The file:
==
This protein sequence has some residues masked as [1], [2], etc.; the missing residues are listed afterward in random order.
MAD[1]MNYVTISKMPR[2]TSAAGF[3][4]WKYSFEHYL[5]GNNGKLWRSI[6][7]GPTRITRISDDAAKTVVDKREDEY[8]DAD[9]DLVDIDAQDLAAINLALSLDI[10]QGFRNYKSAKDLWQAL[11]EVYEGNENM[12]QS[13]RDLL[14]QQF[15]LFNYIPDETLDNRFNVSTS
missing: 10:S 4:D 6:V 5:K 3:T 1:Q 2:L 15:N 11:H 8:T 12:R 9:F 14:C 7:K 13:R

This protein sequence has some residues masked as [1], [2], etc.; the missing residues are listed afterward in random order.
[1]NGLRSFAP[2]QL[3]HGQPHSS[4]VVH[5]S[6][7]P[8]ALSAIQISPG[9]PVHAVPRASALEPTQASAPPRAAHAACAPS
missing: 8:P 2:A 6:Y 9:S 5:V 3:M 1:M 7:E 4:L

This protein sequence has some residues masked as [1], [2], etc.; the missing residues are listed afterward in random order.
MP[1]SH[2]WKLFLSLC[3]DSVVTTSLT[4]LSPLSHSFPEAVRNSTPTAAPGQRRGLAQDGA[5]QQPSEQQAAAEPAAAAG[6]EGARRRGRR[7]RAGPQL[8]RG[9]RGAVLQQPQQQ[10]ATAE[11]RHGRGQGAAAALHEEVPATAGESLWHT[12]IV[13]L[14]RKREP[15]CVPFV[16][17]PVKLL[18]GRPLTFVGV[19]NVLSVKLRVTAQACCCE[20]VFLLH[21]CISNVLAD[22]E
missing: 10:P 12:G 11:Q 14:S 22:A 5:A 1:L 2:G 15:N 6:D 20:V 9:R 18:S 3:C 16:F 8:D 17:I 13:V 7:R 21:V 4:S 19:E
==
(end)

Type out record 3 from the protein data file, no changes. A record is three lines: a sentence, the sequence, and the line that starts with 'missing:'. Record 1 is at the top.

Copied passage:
This protein sequence has some residues masked as [1], [2], etc.; the missing residues are listed afterward in random order.
MP[1]SH[2]WKLFLSLC[3]DSVVTTSLT[4]LSPLSHSFPEAVRNSTPTAAPGQRRGLAQDGA[5]QQPSEQQAAAEPAAAAG[6]EGARRRGRR[7]RAGPQL[8]RG[9]RGAVLQQPQQQ[10]ATAE[11]RHGRGQGAAAALHEEVPATAGESLWHT[12]IV[13]L[14]RKREP[15]CVPFV[16][17]PVKLL[18]GRPLTFVGV[19]NVLSVKLRVTAQACCCE[20]VFLLH[21]CISNVLAD[22]E
missing: 10:P 12:G 11:Q 14:S 22:A 5:A 1:L 2:G 15:N 6:D 20:V 9:R 18:S 3:C 16:F 8:D 17:I 13:V 7:R 21:V 4:S 19:E